• Tag Archives Scotland
  • Fun on Friday: World Gold Panning Championships

    As we’ve reported before, panning for gold is a fast-growing hobby. I get it. I can see the fun in getting out into nature with family and friends. You get to experience the beauty of the great outdoors, enjoy some physical activity, and of course, there’s always the possibility of striking it rich – however unlikely that might be.
    But in my opinion, some people have taken this gold panning craze a little too far. They’ve turned it into a competitive sport. No kidding. This year marks 40th anniversary of the World Gold Panning Championships.
    This year, Moffatt, Scotland will host the championships. They’ve actually been doing this since 1977. The first World Gold Panning Championships were held in Finland.
    I don’t want to offend any of you competitive gold panners out there, but I just don’t get it.
    Here’s how the competition works, as reported by the BBC.
    There are a range of different categories in which 30 competitors at a time each receive a bucket of sand and gravel containing a few flakes of gold. They race against the clock to find as many pieces as they can with the quickest progressing to the next round. The winner on finals day is then crowned world champion.’

    This post was published at Schiffgold on AUGUST 18, 2017.


  • The Ambergris Factor

    In the American whaling industry, which got underway during the eighteenth century, whalers slaughtered the giant Sperm whale for sperm oil, which came from the head and blubber and was important as a fuel for lamps. Another type of oil, called spermaceti from the head, became the chief ingredient in candles. While boiling up the blubber and parts of the Sperm whale, whalers occasionally noticed a very pleasing fragrance. It turns out this was a third oil-like substance, located in the intestines of the whale. Called ambergris, it became the basis for very expensive perfume. The problem was that the whalers found ambergris in very few of the whales they killed; nevertheless, the substance brought them a good income because the perfume manufacturers paid extremely high prices for it. So the whalers killed a lot of Sperm whales looking for those chosen few who had the right stuff.’ – The Fall of 1st Executive, by Gary Schulte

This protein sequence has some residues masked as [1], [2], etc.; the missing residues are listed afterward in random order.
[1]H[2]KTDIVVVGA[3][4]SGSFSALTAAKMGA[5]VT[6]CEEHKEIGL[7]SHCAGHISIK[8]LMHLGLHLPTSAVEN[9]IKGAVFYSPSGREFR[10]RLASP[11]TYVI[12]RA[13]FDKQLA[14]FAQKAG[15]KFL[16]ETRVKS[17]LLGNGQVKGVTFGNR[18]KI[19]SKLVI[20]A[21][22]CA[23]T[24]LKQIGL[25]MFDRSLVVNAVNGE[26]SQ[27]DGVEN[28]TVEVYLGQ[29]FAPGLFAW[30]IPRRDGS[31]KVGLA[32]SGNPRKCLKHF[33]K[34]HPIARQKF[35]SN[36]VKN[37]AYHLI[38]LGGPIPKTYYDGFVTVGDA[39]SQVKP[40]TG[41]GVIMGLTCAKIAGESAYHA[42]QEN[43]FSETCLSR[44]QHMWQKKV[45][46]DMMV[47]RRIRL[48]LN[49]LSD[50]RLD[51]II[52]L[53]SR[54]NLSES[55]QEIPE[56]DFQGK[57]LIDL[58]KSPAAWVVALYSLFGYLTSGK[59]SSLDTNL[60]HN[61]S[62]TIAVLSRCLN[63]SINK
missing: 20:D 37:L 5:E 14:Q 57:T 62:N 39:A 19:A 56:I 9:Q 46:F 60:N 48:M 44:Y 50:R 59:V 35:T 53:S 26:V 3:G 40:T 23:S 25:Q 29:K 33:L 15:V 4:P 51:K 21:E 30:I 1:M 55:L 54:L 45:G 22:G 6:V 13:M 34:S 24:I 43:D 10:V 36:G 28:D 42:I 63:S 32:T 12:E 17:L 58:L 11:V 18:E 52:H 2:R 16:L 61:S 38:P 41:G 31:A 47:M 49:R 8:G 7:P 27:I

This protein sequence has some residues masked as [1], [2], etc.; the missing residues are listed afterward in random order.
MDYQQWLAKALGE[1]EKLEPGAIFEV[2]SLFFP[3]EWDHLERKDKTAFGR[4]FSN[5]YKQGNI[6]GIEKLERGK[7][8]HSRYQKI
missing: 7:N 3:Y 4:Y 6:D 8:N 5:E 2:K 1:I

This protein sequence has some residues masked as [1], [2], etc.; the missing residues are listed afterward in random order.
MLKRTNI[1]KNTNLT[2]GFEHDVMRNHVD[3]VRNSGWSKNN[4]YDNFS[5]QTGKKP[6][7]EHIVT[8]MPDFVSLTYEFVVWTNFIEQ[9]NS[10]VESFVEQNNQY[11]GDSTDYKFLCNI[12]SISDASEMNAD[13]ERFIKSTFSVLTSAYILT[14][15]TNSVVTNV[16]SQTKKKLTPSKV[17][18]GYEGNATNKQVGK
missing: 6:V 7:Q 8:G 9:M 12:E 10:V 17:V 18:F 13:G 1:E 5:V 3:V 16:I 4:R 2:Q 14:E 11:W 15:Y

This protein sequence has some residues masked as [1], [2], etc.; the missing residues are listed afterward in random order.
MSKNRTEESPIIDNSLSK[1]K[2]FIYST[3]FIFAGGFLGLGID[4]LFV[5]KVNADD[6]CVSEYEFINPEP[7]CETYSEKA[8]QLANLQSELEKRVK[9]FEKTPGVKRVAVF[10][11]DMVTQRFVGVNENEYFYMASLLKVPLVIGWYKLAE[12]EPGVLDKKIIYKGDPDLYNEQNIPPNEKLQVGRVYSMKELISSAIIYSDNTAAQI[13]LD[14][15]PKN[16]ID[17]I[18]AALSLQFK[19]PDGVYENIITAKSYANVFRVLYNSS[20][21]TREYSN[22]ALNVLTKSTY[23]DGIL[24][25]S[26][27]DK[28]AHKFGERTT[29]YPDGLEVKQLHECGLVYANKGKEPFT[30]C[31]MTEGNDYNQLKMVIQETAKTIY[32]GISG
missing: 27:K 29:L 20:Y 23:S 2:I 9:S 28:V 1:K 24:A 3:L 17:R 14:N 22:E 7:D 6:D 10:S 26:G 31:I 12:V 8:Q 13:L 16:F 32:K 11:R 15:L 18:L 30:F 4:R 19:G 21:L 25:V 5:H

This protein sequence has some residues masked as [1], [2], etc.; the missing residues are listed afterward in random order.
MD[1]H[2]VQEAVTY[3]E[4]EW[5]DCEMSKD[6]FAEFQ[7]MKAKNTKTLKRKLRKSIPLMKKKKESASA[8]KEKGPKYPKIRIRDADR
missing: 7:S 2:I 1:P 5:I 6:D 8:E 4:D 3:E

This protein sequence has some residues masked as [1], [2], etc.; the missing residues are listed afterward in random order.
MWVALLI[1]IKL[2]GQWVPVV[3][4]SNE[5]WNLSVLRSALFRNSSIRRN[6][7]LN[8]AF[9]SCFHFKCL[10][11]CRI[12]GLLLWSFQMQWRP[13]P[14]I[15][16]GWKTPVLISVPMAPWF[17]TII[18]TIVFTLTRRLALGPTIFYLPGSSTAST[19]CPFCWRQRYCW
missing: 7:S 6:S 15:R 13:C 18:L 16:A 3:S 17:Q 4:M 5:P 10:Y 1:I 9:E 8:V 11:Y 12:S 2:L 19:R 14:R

Must Read Puplava: We’re in the Final Phase of Another Market Bubble
    Ladies and gentlemen, investing is a lot like whaling. Investors are constantly searching for that whale of a stock with the ‘right stuff’ . . . aka the ‘ambergris factor.’ Indeed, there have been many such ‘whales’ on the Street of Dreams since the Royal Bank of Scotland’s ‘sell everything’ advice at the January/February of 2016 stock market lows. The problem with some of these ‘whales’ is that they have become so large they are going to have a tough time continuing to grow at their previous rate; and, that’s the key, G-R-O-W-T-H. On Wall Street ‘growth’ is the pleasing fragrance that brings in buyers and makes stocks go up and way up! Moreover, growth and growth rates are what legendary investor Peter Lynch looked for in selecting stocks. As he explained in his book One Up On Wall Street, it’s all based on the arithmetic of compound earnings. To wit:

    This post was published at FinancialSense on 08/07/2017.


  • 2017 – The Year Without an Arctic Summer?

    They are calling this in the Year without an Arctic Summer. The Greenland Ice Sheet is gaining near record amounts of ice this year. Very little melting has occurred this summer, which is about to start coming to an end. Europe has been unusually cool once again after last year ice wiped out crops all the way down into Spain creating shortages of vegetables. With the sun activity declining and the North Pole reversing direction in 2000 heading toward Europe rather than Canada, things are not exactly supporting the Global Warming crowd. Since 1860, the magnetic pole shift has more than doubled every 50 years. That is rather significant. In geological terms, this is extremely rapid and could be the prelude to a pole shift nobody understands.
    Still, during the past 150 years, the pole shift has been in the same direction. The most astonishing fact is that since 2000, the magnetic North Pole has shifted nearly half of the total distance of the past 50 years! In other words, the pole shift has apparently picked up speed so much so that they have had to re-calibrate airports and their GPS signals so planes can still find them. Europe is getting colder. Friends in Scotland have relayed that had a spectacular summer this year – it lasted a whole two days! The earth is changing rapidly. We are overdue for a major pole shift (see Maya Report). The poles flip on the Sun every 11 years. We have no idea what the net result will be on Earth since the last flip was well before recorded history.

    This post was published at Armstrong Economics on Aug 6, 2017.


  • Asian Metals Market Update: July-17-2017

    It was quite a week last week. For the bears of gold and silver, it was the distance between the slip and the lip. Trump’s Russia connections and a hawkish Federal Reserve came to the rescue of gold and silver bulls. Low inflation will reduce the pace of interest rate hikes. Interest rates in the USA will rise at a faster pace if and only if the Federal Reserve ignores inflation and focusses on other macro factors of the US economy. Global central banks and not just the Federal Reserve do not have room to reduce liquidity by much. If they increase interest rates at a quicker pace till next year, then a lot of so called ‘too large to fail’ banks could be get. There are also certain sectors in every nation which are nearing bubble zone and could get busted due to quicker interest rate hikes. Gold and silver will zoom once traders perceive that interest rate hikes have formed a medium term top.